The 2022 offseason is here, and one of the most important topics to cover is the Atlanta Falcons’ salary cap situation. Last season’s struggles to get under the cap were well documented, and resulted in a talent-poor roster in Atlanta. A year later, the team still has work to do with regards to their free agent spending.
You’ve probably heard a lot of numbers thrown around over the course of the offseason. In this article, I’ll go over Atlanta’s current cap situation (as of February 14, 2022) and planned necessary expenditures. Then I’ll look at the ways the Falcons can create cap space through a variety of means including veteran cuts and trades. Finally, I’ll bring you a grand total for what Atlanta could feasibly be working with this offseason. Buckle up.
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If you prefer a written format, you can find the article below.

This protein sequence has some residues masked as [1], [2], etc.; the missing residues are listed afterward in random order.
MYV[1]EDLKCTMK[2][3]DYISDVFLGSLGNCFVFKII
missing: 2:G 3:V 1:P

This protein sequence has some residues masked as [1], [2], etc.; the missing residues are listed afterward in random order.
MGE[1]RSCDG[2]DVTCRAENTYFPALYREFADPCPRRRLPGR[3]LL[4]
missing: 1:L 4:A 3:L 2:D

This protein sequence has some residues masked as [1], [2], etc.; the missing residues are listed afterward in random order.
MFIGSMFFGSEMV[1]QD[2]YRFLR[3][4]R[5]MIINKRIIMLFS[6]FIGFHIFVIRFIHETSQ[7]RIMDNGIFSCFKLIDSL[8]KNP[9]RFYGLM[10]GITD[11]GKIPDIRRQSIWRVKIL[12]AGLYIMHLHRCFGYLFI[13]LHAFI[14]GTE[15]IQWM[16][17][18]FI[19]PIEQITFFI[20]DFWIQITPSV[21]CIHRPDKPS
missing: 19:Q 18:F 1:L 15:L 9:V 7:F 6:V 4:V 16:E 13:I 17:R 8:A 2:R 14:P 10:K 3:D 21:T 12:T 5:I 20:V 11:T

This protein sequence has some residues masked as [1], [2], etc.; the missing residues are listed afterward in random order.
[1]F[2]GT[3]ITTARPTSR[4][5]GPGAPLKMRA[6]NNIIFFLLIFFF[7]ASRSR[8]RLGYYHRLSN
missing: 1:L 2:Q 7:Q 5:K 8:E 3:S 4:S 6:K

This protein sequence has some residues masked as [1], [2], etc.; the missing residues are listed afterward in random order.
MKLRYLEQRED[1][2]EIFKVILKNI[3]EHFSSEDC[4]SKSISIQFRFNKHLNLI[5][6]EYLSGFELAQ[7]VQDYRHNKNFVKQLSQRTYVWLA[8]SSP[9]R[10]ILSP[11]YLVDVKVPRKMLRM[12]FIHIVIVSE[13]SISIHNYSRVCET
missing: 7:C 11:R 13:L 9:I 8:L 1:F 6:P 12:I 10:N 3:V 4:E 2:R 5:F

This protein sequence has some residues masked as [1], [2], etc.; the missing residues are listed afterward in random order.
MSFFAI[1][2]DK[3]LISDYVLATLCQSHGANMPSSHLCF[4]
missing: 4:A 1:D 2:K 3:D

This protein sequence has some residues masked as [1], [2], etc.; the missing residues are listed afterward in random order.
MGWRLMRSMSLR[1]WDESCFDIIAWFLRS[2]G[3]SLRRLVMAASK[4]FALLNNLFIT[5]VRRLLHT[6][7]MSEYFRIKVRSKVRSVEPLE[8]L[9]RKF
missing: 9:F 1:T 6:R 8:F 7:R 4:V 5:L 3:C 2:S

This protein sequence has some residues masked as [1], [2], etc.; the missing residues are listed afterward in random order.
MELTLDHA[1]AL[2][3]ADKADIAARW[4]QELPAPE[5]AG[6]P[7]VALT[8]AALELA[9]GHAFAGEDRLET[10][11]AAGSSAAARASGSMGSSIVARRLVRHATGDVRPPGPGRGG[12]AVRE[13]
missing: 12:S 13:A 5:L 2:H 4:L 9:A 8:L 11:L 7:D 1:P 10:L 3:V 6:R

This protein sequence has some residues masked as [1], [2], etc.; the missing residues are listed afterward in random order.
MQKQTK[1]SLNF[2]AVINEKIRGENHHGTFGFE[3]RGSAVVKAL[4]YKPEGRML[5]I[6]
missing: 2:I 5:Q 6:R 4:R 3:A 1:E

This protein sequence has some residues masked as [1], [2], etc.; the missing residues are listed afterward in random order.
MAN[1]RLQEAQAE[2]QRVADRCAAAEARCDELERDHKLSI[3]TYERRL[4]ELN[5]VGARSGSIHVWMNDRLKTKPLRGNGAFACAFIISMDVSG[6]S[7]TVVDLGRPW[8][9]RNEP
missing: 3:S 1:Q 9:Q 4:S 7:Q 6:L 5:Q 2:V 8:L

Falcons current cap space (Top-51): -$5.9M
The Falcons are currently $5.9M over the cap—though it is important to note that they are at 52 players on the roster and thus are already qualifying for the top-51 rule. For those that aren’t aware, the top-51 rule kicks in as soon as the new league year starts and goes until final cuts. Essentially, only the top-51 most expensive contracts count against the salary cap—which allows teams to field an entire 90-man training camp roster without blowing up the cap.
It may seem like it’s not great that Atlanta is already negative on the cap going into the season. That’s true, but as you’ll see in my calculations below, there are plenty of avenues to create space. Getting under the cap in time for the start of the new league year—which is required—will be quite easy and relatively painless. It’s creating cap space for free agent signings and re-signings, along with freeing up money for the draft class, that will take a little more finesse.
Speaking of the draft class, it’s currently expected to cost $5.9M to sign. That is including the top-51 rule. It does not include the additional cost that would be added from, say, an additional first-round pick from a potential Calvin Ridley trade. But this is the best guess at the moment.
Now that we know the current cap situation, let’s take a look at Atlanta’s various options for creating salary cap space for 2022.